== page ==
“The associated people, family and friends, we decided to trade our wealth for a better TT. The interesting part in this association is that we have a minority of Trinidadians. The majority are Venezuelans, then Cubans. We have a couple Guyanese, Jamaicans and Trinidadians. We are part volunteers and part workers.”
He said when Milagros’ plastic bottles are scratched or marred in some small way, many businesses do not want them. Rather than throw them away, Flying Tree fills those bottles with products such as laundry and dishwashing detergents, fabric softener, and disinfectants, which they make with the help of a local chemical manufacturer. And because the bottle are free to the NGO, it can sell the products at lower prices.
Another funding endeavour is selling concrete sequester to private companies.
“All the technologies that we can apply, that we discover, that we do are aimed at using the discarded plastic as good raw materials, as a revenue item easily available in the garbage in TT.
"So plastics are good. What you do with the plastics is the problem.
“Everything in life is based in plastics. We over-consume, like everything else, but we could do without a bit. We could reduce, reuse, recycle and that would make a better planet.”
In addition to recycling, Flying Tree also uses paragliders to scatter seeds in the swamps and forests of Manzanilla to reforest the area by air. The method lets volunteers reach difficult-to-get-to areas without damaging plants.
Andrade said he, his friends and family started the TT Paragliding Association in 2001 and it has represented TT internationally in competitions. Some members are at pre-Olympic levels and take people paragliding for a contribution – in kind or cash – also which helps fund the NGO’s operations.
“Due to the diverse background of our team, we found the capacity to deal with such a difficult task, which is environmental rehabilitation. We create/design programmes using unique methods that includes sports, such as paragliding, hiking, etc, where we are able to educate the population while rehabilitating the environment.”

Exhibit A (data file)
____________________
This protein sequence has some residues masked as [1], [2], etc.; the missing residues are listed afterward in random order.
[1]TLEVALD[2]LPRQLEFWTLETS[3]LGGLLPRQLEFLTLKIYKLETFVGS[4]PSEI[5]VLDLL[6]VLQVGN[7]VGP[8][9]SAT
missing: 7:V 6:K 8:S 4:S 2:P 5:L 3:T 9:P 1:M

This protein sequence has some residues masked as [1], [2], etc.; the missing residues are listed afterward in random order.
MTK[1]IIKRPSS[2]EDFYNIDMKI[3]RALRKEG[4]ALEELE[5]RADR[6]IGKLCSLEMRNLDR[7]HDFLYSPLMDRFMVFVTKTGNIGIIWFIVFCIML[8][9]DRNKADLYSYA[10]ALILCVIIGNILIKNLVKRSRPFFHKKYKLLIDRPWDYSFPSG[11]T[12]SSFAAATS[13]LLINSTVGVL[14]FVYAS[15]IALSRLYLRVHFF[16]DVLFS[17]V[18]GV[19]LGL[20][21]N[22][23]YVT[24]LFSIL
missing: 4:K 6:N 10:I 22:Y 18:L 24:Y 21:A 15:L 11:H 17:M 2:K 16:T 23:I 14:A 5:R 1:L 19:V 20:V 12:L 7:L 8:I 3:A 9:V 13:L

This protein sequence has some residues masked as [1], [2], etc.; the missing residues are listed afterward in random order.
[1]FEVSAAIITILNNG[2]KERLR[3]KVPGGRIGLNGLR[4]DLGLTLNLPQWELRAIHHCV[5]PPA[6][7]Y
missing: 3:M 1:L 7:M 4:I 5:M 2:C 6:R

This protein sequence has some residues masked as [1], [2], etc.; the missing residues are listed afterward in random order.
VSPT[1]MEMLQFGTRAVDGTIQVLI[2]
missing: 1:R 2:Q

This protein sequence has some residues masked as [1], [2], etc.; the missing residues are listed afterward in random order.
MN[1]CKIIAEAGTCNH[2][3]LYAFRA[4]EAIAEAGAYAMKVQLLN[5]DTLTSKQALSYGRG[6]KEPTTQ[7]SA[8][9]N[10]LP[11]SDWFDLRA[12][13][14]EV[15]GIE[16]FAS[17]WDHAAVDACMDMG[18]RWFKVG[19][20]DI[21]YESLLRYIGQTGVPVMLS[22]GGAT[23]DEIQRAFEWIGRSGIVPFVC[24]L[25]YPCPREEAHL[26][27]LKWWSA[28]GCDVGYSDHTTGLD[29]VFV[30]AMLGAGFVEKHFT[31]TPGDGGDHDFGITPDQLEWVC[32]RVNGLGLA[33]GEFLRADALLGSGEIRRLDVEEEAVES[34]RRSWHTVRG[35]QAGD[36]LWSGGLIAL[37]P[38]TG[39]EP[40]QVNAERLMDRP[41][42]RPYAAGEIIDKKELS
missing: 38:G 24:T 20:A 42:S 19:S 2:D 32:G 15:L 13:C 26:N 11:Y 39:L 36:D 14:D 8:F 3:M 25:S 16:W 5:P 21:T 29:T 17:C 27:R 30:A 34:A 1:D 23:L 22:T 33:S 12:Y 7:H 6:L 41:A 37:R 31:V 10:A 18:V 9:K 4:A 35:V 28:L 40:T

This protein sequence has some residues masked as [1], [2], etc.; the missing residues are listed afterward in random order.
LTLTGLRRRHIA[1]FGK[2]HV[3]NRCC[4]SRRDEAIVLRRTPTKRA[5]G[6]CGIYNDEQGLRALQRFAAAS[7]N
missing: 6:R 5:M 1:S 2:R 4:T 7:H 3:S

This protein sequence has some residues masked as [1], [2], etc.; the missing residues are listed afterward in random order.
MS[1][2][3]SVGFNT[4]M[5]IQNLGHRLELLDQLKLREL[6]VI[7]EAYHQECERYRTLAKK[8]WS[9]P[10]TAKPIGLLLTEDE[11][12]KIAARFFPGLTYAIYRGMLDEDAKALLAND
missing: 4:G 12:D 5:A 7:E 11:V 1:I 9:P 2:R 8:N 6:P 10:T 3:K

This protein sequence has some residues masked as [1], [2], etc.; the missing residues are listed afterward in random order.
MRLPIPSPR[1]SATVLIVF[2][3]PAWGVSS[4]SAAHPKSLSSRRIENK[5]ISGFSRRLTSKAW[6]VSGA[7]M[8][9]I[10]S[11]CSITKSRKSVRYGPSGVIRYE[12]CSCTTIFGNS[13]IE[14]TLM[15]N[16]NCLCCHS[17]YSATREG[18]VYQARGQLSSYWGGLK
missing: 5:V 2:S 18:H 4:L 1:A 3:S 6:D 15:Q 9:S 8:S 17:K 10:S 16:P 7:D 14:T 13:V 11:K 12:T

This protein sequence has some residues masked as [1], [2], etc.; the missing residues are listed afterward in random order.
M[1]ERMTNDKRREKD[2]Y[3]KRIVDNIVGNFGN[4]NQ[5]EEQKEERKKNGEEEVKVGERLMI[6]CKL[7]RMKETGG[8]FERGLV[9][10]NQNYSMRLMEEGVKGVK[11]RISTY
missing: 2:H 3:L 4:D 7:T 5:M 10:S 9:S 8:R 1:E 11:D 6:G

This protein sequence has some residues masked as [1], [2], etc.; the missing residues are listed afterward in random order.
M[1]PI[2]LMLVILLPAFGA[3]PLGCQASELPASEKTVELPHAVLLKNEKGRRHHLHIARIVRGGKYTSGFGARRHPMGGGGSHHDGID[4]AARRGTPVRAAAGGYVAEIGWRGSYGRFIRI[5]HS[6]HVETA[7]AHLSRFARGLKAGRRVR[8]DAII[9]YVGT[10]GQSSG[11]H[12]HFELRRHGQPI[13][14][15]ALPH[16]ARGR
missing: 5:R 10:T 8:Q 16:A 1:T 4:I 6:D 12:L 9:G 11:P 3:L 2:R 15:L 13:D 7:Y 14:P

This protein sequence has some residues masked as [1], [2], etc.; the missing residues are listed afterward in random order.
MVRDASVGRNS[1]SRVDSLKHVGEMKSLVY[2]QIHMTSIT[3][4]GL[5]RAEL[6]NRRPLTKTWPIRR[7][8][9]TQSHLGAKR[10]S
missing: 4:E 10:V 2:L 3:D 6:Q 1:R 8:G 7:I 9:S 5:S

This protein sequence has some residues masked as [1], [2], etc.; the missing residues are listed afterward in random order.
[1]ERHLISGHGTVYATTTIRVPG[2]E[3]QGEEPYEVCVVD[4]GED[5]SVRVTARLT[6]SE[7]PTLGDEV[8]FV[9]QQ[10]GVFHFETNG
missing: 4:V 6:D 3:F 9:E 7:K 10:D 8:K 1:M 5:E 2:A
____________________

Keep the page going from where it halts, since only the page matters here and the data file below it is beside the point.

When ask why he and his business partners decided to invest in TT, Andrade said they were making money, but that money did not secure the health and safety of their families.
“Twice in my life my only answer came from kneeling down. At that point I realised, ‘This (making money) is not my purpose.’ If you don’t do what He (God) tells you to do with what He gives you, He may stop giving.”
Andrade came to TT from Venezuela 29 years ago as an aeronautical engineer, fixing jet and helicopter turbine engines. He worked at several other jobs and started other businesses before he and his family opened a packaging company.
He said when you die you cannot carry the money with you, so if you are wealthy and successful, you should share with the people around you.
Recycling in TT
Terri-Anne Carter-La Fon, Solid Waste Management Company Ltd (SWMCOL) recycling and recovery manager, said it works with Flying Tree, providing the NGO with plastics it could not process.
She said SWMCOL processes PET (polyethylene terephthalate) and HDPE (high-density polyethylene) it mainly received from the iCare programme for sale to local and overseas recyclers.